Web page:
At the Department of Energy, We Know the True Value of Veterans in Our Workforce

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U.S. Department of Energy Secretary Dan Brouillette speaks
U.S. Department of Energy Secretary Dan Brouillette speaks Tuesday, Sept. 29 2020, during a press conference outside the Facility for Rare Isotope Beams (FRIB) at Michigan State University in East Lansing, Mich. (Matthew Dae Smith/Lansing State Journal via AP)

Dan Brouillette is the United States Secretary of Energy.

Monday marks the conclusion of the annual observation of Veterans Month. This year, perhaps more than any other, it is important that we pause to recognize how truly fortunate we are that so many men and women of various backgrounds and beliefs are willing to volunteer to serve, protect our country, and put themselves in harm's way if necessary. That example of servant leadership is one from which we can all learn.

Over the course of my career in government and the private sector, I learned from many great individuals and mentors. But none had a greater impact on shaping my view of leadership than my first company commander in the U.S. Army, Capt. Thomas Sommerkamp. Tom led by example. Despite the myriad of responsibilities that came with running our unit, Tom would never ask anyone to do a task that he couldn't -- or wouldn't -- do himself. Knowing that he could do anything I was asked to do (and probably better than I could) pushed me to give my best effort. I witnessed how he generated tremendous respect from the unit for his humility and hard work despite his rank.

I try to carry his lesson of "leading by example" with me today as I serve as secretary of the Department of Energy. One thing for which I am grateful and that makes my job a little easier, is knowing I can count on more than 4,600 veteran colleagues here at the Department. That number represents 35 percent of our federal workforce, and it continues to grow.

Under the Trump Administration, DOE consistently exceeded hiring goals for veterans, with one in three new hires in 2020 having worn the uniform. In addition, the Department has received multiple "exemplary" ratings from the Interagency Council on Veterans Employment for hiring and retaining veterans.

But my veteran colleagues are more than numbers on a page. They play an integral role in advancing DOE's mission to ensure America's security and prosperity by addressing its energy, environmental, and nuclear challenges through transformative science and technology solutions.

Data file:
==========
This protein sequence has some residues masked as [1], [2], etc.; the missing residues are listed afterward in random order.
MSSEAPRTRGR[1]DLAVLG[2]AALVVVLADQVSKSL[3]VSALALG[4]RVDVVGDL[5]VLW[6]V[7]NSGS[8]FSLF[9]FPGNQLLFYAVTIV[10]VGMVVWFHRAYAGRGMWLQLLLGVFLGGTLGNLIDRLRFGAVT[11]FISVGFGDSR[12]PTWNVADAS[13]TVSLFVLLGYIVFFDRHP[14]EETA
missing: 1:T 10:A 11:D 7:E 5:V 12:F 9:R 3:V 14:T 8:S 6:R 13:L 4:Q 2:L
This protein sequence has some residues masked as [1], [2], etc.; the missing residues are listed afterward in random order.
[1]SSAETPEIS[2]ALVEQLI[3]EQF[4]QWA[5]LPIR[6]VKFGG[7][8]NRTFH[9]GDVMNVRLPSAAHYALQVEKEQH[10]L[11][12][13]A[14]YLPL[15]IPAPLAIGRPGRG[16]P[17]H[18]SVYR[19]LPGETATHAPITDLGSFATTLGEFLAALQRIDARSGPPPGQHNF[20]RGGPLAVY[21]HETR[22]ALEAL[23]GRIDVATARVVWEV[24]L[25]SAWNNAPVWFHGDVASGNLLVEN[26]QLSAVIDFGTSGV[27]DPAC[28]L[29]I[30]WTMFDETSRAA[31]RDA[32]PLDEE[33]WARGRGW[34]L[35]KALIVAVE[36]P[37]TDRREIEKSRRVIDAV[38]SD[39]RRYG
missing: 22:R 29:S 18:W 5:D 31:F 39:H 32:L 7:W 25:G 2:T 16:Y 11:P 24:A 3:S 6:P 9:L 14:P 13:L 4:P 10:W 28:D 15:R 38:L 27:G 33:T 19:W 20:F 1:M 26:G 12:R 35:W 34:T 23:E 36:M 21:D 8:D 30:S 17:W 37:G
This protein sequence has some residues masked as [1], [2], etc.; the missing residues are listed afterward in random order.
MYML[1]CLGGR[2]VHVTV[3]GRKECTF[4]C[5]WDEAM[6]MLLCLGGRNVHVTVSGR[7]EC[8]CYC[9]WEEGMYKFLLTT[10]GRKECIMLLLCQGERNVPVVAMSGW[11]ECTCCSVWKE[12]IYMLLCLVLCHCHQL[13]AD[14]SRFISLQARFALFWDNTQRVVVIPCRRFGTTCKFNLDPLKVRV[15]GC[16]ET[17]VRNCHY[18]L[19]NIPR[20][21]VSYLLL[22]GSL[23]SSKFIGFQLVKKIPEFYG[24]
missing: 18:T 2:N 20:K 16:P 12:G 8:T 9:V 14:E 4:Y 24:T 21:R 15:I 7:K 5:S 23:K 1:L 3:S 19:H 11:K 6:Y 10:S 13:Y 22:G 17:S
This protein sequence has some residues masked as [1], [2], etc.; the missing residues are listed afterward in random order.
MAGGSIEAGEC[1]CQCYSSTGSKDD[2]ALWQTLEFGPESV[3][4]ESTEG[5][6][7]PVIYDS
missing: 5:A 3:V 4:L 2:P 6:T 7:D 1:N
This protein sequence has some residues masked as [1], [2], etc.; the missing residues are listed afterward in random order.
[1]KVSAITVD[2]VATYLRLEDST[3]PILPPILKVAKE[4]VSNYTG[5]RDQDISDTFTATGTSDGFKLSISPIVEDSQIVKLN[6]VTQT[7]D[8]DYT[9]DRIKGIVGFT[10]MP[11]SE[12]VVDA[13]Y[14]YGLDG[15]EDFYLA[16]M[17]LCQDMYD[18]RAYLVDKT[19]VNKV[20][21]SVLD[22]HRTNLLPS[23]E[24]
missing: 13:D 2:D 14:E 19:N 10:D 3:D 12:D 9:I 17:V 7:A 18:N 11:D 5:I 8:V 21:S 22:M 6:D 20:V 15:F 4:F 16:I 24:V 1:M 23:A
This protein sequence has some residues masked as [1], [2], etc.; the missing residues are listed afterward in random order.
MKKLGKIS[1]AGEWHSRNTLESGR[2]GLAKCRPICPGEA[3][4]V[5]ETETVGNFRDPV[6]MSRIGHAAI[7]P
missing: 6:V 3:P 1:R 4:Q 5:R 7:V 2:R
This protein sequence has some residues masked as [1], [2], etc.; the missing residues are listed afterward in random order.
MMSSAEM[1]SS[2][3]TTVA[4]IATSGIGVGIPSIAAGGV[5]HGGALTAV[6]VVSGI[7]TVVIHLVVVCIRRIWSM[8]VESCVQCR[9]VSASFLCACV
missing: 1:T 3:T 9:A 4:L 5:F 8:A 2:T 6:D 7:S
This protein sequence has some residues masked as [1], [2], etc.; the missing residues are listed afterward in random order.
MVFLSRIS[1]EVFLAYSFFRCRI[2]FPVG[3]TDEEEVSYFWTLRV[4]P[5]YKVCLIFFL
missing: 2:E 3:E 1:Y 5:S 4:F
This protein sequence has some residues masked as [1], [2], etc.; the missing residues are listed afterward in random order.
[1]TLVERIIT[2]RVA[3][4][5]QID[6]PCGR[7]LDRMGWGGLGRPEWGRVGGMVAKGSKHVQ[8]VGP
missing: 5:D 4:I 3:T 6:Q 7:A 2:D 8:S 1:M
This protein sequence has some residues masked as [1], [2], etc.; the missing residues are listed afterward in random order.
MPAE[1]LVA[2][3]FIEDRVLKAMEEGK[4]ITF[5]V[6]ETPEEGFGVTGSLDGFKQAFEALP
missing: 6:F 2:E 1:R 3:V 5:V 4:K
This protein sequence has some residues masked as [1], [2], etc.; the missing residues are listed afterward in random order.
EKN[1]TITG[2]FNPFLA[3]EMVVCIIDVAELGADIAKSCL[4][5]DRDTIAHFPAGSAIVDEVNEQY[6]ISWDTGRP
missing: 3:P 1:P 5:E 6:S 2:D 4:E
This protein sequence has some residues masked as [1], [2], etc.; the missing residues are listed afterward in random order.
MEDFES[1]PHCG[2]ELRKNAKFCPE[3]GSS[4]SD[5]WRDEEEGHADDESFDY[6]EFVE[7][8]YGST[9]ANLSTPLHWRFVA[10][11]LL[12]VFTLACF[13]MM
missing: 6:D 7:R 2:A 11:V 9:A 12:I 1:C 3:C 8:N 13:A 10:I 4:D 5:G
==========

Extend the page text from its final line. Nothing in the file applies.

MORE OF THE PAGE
That is because veterans come to DOE with the background, skills, and experience to make an immediate positive impact across the enterprise.

There is no better training ground for success than our nation's military. New recruits in every branch of the service learn that there is a right way to do things and to "salute and execute," when working towards a mission.

In addition, our service members receive the very highest level of training in leadership and teamwork, absorbing important lessons from their commanders just as I did years ago. Many service members also learn skills in mechanics, engineering, and science, particularly nuclear science, which is a critical component of DOE's responsibility for overseeing and securing the Nation's nuclear weapons stockpile.

Most importantly, while the United States military is a diverse organization, much like our federal agencies, military service is rooted in the idea that everyone, regardless of race, gender, or religion, serves together. The color of your uniform --your branch of service-- is more important than the color of your skin and being an American supersedes all other identifiers.

Military service truly embodies the founding principle of our nation: e pluribus unum, or "out of many, one." In the Army, everyone came from different backgrounds. But we supported and protected each other out of a shared desire to ensure the well being of our fellow soldiers. We did that because the only thing that mattered was the mission. Our DOE veteran colleagues bring this same outlook to work every day and our enterprise is all the better for it.

In short, the Department -- and all federal agencies -- know exactly what they are getting when they hire a veteran: quality employees with a proven track record of achievement.

In the years ahead, the priorities and direction of the Department of Energy may change. But one thing that will not change is that veterans will always have a place in our workforce to drive our mission for the benefit of the American people.

-- The opinions expressed in this op-ed are those of the author and do not necessarily reflect the views of Military.com. If you would like to submit your own commentary, please send your article to opinions@military.com for consideration.

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